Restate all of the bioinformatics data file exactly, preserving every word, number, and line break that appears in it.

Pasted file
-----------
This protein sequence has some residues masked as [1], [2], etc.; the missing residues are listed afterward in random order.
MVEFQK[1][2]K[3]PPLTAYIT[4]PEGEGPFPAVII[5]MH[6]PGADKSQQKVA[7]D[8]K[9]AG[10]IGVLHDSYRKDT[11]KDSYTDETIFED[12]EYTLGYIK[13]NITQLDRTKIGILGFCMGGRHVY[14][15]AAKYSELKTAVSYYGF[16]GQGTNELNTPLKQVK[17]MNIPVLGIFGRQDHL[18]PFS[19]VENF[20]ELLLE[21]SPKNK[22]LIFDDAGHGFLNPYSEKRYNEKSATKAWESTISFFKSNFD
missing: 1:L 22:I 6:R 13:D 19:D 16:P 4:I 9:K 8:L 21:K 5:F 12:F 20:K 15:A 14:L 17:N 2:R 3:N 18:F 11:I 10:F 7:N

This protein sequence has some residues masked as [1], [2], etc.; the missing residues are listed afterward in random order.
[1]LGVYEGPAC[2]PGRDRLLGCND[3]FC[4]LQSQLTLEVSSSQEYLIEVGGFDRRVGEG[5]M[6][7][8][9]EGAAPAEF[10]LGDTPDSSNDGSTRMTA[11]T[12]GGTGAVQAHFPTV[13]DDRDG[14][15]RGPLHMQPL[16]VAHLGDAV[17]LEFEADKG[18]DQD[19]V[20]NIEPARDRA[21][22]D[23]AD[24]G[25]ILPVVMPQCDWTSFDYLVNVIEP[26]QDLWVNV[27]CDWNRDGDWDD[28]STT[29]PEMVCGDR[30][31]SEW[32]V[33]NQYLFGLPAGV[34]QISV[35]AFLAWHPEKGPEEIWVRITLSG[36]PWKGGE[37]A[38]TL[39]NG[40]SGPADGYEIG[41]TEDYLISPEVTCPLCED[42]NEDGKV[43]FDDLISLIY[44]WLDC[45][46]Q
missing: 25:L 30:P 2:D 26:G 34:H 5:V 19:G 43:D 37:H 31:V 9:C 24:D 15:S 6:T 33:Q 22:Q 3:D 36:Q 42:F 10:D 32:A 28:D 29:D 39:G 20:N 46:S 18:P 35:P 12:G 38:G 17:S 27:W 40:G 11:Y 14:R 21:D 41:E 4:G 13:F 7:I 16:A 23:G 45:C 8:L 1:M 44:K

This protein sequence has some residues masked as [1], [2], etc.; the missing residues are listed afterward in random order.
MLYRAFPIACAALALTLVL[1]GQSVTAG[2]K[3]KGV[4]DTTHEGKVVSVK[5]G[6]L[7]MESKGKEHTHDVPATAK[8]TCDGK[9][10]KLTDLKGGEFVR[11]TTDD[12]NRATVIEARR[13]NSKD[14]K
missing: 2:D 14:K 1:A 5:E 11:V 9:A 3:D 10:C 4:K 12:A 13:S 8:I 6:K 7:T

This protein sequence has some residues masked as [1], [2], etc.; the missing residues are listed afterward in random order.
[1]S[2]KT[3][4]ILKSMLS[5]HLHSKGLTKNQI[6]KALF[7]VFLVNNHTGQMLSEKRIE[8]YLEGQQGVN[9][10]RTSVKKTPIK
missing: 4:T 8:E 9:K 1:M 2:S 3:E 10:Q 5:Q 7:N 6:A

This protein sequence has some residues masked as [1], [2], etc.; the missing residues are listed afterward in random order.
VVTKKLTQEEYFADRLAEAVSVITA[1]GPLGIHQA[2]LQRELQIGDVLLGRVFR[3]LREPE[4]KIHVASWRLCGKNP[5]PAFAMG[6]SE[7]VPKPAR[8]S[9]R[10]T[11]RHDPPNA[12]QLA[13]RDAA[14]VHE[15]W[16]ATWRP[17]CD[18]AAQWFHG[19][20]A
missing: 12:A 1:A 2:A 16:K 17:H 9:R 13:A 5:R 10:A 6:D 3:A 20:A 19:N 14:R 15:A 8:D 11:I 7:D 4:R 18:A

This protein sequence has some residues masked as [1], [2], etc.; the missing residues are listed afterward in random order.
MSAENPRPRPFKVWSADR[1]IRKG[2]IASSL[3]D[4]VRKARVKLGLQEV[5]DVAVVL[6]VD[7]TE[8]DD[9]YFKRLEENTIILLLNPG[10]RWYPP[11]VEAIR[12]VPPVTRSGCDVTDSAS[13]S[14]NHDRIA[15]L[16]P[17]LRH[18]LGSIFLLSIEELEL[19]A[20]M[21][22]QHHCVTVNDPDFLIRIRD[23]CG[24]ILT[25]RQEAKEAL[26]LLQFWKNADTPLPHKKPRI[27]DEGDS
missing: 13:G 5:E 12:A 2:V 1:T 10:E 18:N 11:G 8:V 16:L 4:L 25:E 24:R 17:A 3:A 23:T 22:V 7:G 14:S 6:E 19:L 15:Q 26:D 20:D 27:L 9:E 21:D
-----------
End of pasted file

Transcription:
This protein sequence has some residues masked as [1], [2], etc.; the missing residues are listed afterward in random order.
MVEFQK[1][2]K[3]PPLTAYIT[4]PEGEGPFPAVII[5]MH[6]PGADKSQQKVA[7]D[8]K[9]AG[10]IGVLHDSYRKDT[11]KDSYTDETIFED[12]EYTLGYIK[13]NITQLDRTKIGILGFCMGGRHVY[14][15]AAKYSELKTAVSYYGF[16]GQGTNELNTPLKQVK[17]MNIPVLGIFGRQDHL[18]PFS[19]VENF[20]ELLLE[21]SPKNK[22]LIFDDAGHGFLNPYSEKRYNEKSATKAWESTISFFKSNFD
missing: 1:L 22:I 6:R 13:D 19:D 16:P 4:I 9:K 8:L 21:K 5:F 12:F 20:K 15:A 14:L 17:N 2:R 3:N 18:F 11:I 10:F 7:N

This protein sequence has some residues masked as [1], [2], etc.; the missing residues are listed afterward in random order.
[1]LGVYEGPAC[2]PGRDRLLGCND[3]FC[4]LQSQLTLEVSSSQEYLIEVGGFDRRVGEG[5]M[6][7][8][9]EGAAPAEF[10]LGDTPDSSNDGSTRMTA[11]T[12]GGTGAVQAHFPTV[13]DDRDG[14][15]RGPLHMQPL[16]VAHLGDAV[17]LEFEADKG[18]DQD[19]V[20]NIEPARDRA[21][22]D[23]AD[24]G[25]ILPVVMPQCDWTSFDYLVNVIEP[26]QDLWVNV[27]CDWNRDGDWDD[28]STT[29]PEMVCGDR[30][31]SEW[32]V[33]NQYLFGLPAGV[34]QISV[35]AFLAWHPEKGPEEIWVRITLSG[36]PWKGGE[37]A[38]TL[39]NG[40]SGPADGYEIG[41]TEDYLISPEVTCPLCED[42]NEDGKV[43]FDDLISLIY[44]WLDC[45][46]Q
missing: 25:L 30:P 2:D 26:G 34:H 5:V 19:G 43:D 37:H 31:V 9:C 24:D 15:S 6:T 33:Q 22:Q 3:D 36:Q 42:F 10:D 32:A 28:D 29:D 39:G 20:N 46:S 18:P 35:P 12:G 38:G 17:S 27:W 40:G 11:Y 14:R 21:D 41:E 4:G 13:F 7:I 16:A 23:G 45:C 8:L 1:M 44:K

This protein sequence has some residues masked as [1], [2], etc.; the missing residues are listed afterward in random order.
MLYRAFPIACAALALTLVL[1]GQSVTAG[2]K[3]KGV[4]DTTHEGKVVSVK[5]G[6]L[7]MESKGKEHTHDVPATAK[8]TCDGK[9][10]KLTDLKGGEFVR[11]TTDD[12]NRATVIEARR[13]NSKD[14]K
missing: 2:D 14:K 1:A 5:E 11:V 9:A 3:D 10:C 4:K 12:A 13:S 8:I 6:K 7:T

This protein sequence has some residues masked as [1], [2], etc.; the missing residues are listed afterward in random order.
[1]S[2]KT[3][4]ILKSMLS[5]HLHSKGLTKNQI[6]KALF[7]VFLVNNHTGQMLSEKRIE[8]YLEGQQGVN[9][10]RTSVKKTPIK
missing: 4:T 8:E 9:K 1:M 2:S 3:E 10:Q 5:Q 7:N 6:A

This protein sequence has some residues masked as [1], [2], etc.; the missing residues are listed afterward in random order.
VVTKKLTQEEYFADRLAEAVSVITA[1]GPLGIHQA[2]LQRELQIGDVLLGRVFR[3]LREPE[4]KIHVASWRLCGKNP[5]PAFAMG[6]SE[7]VPKPAR[8]S[9]R[10]T[11]RHDPPNA[12]QLA[13]RDAA[14]VHE[15]W[16]ATWRP[17]CD[18]AAQWFHG[19][20]A
missing: 12:A 1:A 2:A 16:K 17:H 9:R 13:A 5:R 10:A 6:D 3:A 20:A 19:N 14:R 15:A 8:D 11:I 7:D 4:R 18:A

This protein sequence has some residues masked as [1], [2], etc.; the missing residues are listed afterward in random order.
MSAENPRPRPFKVWSADR[1]IRKG[2]IASSL[3]D[4]VRKARVKLGLQEV[5]DVAVVL[6]VD[7]TE[8]DD[9]YFKRLEENTIILLLNPG[10]RWYPP[11]VEAIR[12]VPPVTRSGCDVTDSAS[13]S[14]NHDRIA[15]L[16]P[17]LRH[18]LGSIFLLSIEELEL[19]A[20]M[21][22]QHHCVTVNDPDFLIRIRD[23]CG[24]ILT[25]RQEAKEAL[26]LLQFWKNADTPLPHKKPRI[27]DEGDS
missing: 13:G 5:E 12:A 2:V 1:T 10:E 18:N 11:G 8:V 16:L 4:L 25:E 24:R 17:A 3:A 23:T 22:V 7:G 14:S 6:E 19:L 15:Q 26:D 20:D 27:L 9:E 21:D